The devastation that major hurricanes and other severe weather storms inflict on communities creates some unique challenges for contractors. There will be more rebuilding work than most outfits can handle. But managing the issues that arise in the post-catastrophe landscape requires heightened awareness about infrastructure and customer needs. Home owners and especially inviduals that have recently bought a home will not be in their comfort zone and your employees may encounter new challenges that include damaged roads, bridges and downed power lines. It’s important that contractors visit their emergency management plans and hold a team meeting about working seamlessly with residents.

Working with Property Owners in a Tough Situation

Take a moment and put yourself in the home or business owner’s shoes. That damaged property was likely their largest life investment and it stands in ruins. This may be the first time they have suffered a property damage loss and some simple advice and guidance can help them get organized and start removing damaged materials and begin the rebuilding process.

Ask the owner to locate their insurance policy and go over it with them. Most policies cover wind damage but separate policies are generally required for flooding. Have them get on the phone with an agent and start the claim process. They will need to get a quote to present to the insurance carrier.

Under normal circumstances, quotes are not urgent. But after a severe weather event, it may be in everyone’s best interest to put together a proposal that accounts for material shortages, power outages and increased travel time. If things run smoothly, you can always come in under budget. That expedient quote will help the property owner to get the process moving. If possible, cover any areas that are exposed to the elements before leaving.

Build Confidence

One of the unfortunate aspects of major storms is the less-than-reputable people they sometimes attract that try to take advantage of the chaos. By bringing important documents such as licenses, an insurance policy and a list of references, property owners can rest easy knowing you are there to help and not take advantage of them. Working with customers after a storm requires additional patience because they’ve suffered a significant personal and financial loss, and do not want to have a bad situation get worse.

Community Care

As you make the rounds to customers that are struggling through the storm’s aftermath, it’s important to carry supplies in your vehicle just in case. Water, batteries and food may be in short supply. Loading the work truck or van with a few cases of bottled water, snacks and batteries can make a big difference to those who have an immediate need for such things.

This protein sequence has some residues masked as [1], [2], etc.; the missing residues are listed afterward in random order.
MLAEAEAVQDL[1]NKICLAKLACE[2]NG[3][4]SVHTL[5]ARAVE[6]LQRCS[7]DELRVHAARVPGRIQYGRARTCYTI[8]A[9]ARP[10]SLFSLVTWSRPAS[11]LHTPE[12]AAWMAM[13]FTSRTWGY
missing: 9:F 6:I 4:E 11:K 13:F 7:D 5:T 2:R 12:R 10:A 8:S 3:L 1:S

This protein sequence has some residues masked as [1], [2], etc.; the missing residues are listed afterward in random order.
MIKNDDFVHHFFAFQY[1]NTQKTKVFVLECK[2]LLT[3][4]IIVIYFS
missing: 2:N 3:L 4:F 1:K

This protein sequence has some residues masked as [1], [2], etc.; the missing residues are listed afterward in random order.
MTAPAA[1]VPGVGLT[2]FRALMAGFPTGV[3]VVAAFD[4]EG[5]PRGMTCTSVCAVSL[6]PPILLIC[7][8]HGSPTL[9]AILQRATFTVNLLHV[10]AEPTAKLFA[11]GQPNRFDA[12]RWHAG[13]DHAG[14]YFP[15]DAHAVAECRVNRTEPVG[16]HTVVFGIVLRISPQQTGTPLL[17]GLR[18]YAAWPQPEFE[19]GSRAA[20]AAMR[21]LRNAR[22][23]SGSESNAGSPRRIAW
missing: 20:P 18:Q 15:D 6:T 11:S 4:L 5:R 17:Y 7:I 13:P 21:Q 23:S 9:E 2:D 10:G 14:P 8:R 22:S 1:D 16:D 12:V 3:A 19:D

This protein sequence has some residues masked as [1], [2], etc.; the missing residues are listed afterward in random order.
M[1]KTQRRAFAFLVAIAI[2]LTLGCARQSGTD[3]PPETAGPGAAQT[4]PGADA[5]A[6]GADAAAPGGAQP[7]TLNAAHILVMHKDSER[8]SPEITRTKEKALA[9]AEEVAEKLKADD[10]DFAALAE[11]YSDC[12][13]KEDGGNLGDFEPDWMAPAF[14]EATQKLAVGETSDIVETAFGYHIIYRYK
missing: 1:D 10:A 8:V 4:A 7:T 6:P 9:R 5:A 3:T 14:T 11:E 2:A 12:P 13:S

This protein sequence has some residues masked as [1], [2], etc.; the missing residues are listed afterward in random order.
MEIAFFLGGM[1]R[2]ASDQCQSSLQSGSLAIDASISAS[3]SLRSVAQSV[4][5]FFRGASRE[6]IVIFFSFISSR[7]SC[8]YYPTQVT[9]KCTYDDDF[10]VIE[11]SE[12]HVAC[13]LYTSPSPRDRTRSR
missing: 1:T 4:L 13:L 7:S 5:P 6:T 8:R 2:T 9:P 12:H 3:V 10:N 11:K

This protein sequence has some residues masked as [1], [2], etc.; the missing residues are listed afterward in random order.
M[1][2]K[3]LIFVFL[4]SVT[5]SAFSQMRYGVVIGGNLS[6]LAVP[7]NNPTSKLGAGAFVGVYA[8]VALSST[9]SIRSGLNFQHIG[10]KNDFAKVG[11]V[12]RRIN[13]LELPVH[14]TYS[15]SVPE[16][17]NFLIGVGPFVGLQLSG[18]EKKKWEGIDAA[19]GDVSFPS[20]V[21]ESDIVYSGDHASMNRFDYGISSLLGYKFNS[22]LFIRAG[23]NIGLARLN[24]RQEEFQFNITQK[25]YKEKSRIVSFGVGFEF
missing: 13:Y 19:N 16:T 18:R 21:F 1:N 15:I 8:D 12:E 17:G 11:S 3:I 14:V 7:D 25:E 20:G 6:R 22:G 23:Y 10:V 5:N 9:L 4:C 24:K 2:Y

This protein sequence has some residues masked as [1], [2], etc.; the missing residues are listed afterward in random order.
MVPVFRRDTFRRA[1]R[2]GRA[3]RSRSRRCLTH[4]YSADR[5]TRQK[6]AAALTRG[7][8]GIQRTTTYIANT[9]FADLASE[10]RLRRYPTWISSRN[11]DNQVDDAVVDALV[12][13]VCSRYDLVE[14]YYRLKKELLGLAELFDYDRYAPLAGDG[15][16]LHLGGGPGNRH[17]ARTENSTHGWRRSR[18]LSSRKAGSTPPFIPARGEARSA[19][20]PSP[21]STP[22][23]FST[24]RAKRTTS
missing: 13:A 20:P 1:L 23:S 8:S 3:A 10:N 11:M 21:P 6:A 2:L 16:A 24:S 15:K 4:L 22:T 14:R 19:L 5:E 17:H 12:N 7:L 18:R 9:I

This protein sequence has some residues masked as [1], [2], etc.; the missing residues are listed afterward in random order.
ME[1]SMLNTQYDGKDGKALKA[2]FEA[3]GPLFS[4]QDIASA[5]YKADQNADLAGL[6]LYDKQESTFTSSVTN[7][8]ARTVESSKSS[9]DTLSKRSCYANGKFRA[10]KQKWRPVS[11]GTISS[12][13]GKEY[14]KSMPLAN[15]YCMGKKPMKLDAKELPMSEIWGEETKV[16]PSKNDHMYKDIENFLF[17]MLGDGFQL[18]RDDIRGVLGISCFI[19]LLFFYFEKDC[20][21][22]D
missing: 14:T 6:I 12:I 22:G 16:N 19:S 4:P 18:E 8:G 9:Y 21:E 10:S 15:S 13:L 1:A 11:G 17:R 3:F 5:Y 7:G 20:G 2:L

Worker Safety

Experienced contractors are generally used to handling challenging conditions. But the physical landscape can be quite different and dangerous after a major storm. The first hurdle will be driving hazards. These are some of the things a contractor would be wise to go over before sending out crews.

- Pack and Emergency Kit: Bring things such as extra water, food and a change of clothing. Carry a portable gasoline can that holds at least five gallons. Gas stations may be closed in areas and you don’t want your team stuck on the road.

- Drive with Extreme Caution: Severe weather can toss building materials on to roads. Metal and other material can cause a blowout. Downed poles and power lines are an extreme danger. It’s important to remember that many of the lines will become active and lethal as the power is restored. Advise your crew to avoid them at all costs.

- Floodwaters: Up to 6 inches of water can cause loss of driving control. Two feet can damage the engine and leave your team stranded in floodwaters. Avoid flooded roadways.
Beyond getting back and forth from job sites in devastation areas, emphasize that your team will basically be working under conditions such as a razing project. The storm will have grounded things such as trees, roof shingles, broken glass and other hazards. They should treat cleanup like that of demo work from the start.

By doing your due diligence and making sure everything runs smoothly, your business can both do its job and assist community members in a time of need.

Author's Bio: 

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